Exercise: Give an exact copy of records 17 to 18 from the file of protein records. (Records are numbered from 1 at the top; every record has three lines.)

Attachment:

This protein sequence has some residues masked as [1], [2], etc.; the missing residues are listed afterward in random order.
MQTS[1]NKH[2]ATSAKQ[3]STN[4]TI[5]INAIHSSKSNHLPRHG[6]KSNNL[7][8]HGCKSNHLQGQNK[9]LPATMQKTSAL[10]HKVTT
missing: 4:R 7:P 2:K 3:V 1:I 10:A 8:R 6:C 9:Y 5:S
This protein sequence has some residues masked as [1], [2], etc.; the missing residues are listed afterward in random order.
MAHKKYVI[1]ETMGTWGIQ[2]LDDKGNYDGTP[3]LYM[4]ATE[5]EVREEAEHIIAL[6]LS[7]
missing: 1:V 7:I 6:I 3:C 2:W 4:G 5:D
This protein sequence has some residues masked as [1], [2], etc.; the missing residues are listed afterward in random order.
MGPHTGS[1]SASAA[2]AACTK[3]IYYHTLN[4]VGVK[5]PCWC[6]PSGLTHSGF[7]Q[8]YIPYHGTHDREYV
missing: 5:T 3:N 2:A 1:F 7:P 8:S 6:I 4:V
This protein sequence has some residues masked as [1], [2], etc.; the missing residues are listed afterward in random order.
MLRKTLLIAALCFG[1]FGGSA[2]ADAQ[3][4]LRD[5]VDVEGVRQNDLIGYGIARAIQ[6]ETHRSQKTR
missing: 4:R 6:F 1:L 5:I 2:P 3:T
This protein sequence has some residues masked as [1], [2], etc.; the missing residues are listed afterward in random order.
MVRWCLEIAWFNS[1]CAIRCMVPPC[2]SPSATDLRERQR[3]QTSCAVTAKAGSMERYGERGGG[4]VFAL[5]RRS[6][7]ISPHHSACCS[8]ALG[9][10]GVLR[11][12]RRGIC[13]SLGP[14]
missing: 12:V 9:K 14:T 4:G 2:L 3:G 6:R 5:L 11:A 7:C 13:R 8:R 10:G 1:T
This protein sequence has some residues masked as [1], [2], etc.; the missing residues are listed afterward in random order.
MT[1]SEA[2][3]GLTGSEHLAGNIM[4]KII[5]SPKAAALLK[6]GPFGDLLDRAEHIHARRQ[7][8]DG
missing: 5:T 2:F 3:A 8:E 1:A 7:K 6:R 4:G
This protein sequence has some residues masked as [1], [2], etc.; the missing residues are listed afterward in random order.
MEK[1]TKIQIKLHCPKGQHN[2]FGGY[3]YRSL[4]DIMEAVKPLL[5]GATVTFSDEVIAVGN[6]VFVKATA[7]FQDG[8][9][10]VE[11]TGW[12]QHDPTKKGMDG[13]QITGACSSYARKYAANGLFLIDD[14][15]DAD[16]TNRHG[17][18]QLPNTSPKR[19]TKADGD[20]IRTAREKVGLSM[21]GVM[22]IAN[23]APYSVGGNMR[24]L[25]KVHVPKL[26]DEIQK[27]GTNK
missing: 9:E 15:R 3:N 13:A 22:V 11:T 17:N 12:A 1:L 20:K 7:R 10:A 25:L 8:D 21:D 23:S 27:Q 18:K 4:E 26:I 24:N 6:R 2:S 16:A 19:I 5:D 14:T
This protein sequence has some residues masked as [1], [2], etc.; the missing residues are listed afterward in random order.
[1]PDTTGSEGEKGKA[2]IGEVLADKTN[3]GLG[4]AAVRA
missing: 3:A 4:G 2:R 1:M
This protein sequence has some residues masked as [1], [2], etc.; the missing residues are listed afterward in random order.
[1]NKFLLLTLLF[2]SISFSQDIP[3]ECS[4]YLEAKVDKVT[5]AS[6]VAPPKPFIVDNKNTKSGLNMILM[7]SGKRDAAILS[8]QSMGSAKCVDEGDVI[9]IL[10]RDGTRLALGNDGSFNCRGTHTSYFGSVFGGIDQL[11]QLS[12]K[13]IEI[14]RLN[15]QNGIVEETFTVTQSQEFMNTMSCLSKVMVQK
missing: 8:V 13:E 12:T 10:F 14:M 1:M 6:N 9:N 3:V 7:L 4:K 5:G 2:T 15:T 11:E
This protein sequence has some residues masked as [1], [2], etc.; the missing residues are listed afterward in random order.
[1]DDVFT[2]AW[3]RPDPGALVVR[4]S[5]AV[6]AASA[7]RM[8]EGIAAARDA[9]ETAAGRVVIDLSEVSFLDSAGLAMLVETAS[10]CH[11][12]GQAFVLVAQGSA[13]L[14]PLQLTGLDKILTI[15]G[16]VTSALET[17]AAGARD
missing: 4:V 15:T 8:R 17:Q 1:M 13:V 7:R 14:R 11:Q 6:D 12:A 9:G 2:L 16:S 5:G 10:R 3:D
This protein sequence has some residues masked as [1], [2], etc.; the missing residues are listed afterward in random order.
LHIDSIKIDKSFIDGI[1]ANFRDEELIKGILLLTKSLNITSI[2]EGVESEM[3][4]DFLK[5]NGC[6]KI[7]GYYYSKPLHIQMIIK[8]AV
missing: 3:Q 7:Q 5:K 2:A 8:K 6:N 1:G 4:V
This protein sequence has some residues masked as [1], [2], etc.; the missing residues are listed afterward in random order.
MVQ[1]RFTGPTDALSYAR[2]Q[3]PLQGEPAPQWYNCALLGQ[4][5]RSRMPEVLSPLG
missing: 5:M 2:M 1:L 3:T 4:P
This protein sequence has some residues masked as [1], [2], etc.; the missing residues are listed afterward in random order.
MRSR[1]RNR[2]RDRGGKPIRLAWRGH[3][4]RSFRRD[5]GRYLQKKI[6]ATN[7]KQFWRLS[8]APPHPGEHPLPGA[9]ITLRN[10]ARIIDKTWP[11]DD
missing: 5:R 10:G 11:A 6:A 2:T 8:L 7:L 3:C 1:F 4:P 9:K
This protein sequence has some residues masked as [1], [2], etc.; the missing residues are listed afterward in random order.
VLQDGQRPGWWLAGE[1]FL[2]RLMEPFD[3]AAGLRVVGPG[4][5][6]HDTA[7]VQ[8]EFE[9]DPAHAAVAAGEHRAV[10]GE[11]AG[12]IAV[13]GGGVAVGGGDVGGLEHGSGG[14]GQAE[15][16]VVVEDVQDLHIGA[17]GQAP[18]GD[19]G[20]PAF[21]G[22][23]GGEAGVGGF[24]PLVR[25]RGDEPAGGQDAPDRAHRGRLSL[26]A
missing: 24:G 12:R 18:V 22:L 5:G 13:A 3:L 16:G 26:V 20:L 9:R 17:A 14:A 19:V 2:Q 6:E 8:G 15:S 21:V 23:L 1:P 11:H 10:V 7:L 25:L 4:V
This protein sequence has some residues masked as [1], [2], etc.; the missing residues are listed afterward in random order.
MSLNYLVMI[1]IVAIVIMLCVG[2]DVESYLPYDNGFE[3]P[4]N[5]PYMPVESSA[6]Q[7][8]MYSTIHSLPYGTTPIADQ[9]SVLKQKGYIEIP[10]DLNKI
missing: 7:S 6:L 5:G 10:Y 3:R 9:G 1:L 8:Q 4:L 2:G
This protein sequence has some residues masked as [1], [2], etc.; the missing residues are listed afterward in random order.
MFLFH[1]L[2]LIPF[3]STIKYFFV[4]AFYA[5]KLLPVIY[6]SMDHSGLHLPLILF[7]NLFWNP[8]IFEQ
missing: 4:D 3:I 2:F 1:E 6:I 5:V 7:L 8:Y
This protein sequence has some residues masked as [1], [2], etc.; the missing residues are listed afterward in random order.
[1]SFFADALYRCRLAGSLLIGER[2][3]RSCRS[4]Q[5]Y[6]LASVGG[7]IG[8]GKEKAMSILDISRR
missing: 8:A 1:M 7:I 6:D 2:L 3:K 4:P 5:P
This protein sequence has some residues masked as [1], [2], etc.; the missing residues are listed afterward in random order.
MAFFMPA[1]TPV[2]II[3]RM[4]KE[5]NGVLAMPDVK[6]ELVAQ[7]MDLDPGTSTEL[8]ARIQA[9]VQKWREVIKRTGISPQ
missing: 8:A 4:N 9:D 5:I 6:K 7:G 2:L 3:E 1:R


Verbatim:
This protein sequence has some residues masked as [1], [2], etc.; the missing residues are listed afterward in random order.
[1]SFFADALYRCRLAGSLLIGER[2][3]RSCRS[4]Q[5]Y[6]LASVGG[7]IG[8]GKEKAMSILDISRR
missing: 8:A 1:M 7:I 6:D 2:L 3:K 4:P 5:P
This protein sequence has some residues masked as [1], [2], etc.; the missing residues are listed afterward in random order.
MAFFMPA[1]TPV[2]II[3]RM[4]KE[5]NGVLAMPDVK[6]ELVAQ[7]MDLDPGTSTEL[8]ARIQA[9]VQKWREVIKRTGISPQ
missing: 8:A 4:N 9:D 5:I 6:K 7:G 2:L 3:E 1:R